JEDDAH: The number of executions in Iran has more than doubled in the past six months in a new campaign to intimidate anti-regime protesters, rights groups said on Friday.
From Jan. 1 to June 30, 251 Iranians were hanged compared with 117 in the first half of last year. The surge in executions has coincided with a series of nationwide protests over Iran’s economic collapse and the soaring price of basic food staples such as bread.
“There is no doubt that spreading fear to counteract the growing popular anti-regime protests is the main goal of these executions,” said Mahmood Amiry-Moghaddam, founder of Iran Human Rights, an activist group in Norway.
“Only stronger international reactions and domestic campaigns against the executions can raise the political cost of these executions for the authorities and stop the increasing trend.”
Amiry-Moghaddam said 137 of the executions had been carried out since the latest wave of anti-regime protests in Iran began on May 7. Six women were among those executed, and eight prisoners were hanged at the Rajai Shahr Prison outside Tehran this week alone.
The group said its estimate of executions included only those published in official media or confirmed by at least two independent sources, so the real number was likely to be higher.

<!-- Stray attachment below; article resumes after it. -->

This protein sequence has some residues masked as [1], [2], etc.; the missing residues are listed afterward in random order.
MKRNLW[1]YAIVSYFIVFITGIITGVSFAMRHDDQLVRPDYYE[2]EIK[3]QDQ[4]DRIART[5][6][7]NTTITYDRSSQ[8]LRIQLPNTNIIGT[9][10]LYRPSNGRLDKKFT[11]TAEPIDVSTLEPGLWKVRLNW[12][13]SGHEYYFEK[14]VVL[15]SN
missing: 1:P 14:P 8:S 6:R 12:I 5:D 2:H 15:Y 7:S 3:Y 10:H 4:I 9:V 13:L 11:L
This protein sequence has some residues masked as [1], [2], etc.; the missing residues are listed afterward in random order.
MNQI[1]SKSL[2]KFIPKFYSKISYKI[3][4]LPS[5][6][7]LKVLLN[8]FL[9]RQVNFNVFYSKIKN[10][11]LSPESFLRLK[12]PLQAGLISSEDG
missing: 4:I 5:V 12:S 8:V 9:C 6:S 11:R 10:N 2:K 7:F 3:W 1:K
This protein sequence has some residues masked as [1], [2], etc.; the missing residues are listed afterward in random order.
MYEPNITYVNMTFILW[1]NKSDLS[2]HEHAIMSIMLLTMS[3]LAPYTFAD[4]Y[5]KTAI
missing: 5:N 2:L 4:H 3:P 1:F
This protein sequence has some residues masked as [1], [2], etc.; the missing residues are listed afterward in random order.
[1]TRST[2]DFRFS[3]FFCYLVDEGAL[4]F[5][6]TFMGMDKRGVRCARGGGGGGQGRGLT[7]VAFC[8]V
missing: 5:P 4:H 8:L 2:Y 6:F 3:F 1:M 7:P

Activists also accuse Iran of executing a disproportionately high number of people from ethnic minorities, especially Baluch and Kurds. Iran Human Rights said it counted the executions of 67 prisoners from the Baluch minority, mainly Sunni Muslims who live in the southeast.
Amnesty International’s annual report on the death penalty in 2021 said that at least 19 percent of recorded executions in Iran were Baluch, although they make up only about 5 percent of the population.
There is also concern over the execution on June 20 of Firuz Musalou, a Kurd convicted on charges of membership of the outlawed Kurdistan Workers Party, which has waged an insurgency in Turkey. His sentence was carried out in secret without his family being informed.
UN Secretary-General Antonio Guterres expressed concern last month over the rise in executions, with Iran again executing drug offenders in high numbers and many people from ethnic minorities.
“The death penalty continues to be imposed on the basis of charges not amounting to ‘most serious crimes’ and in ways incompatible with fair trial standards,” said Nada Al-Nashif, the UN’s deputy high commissioner for human rights.


Thousands rally in Sudan day after 9 killed during protests

Updated 01 July 2022

Thousands rally in Sudan day after 9 killed during protests

  • The US and others in the international community condemned the violence in this East African nation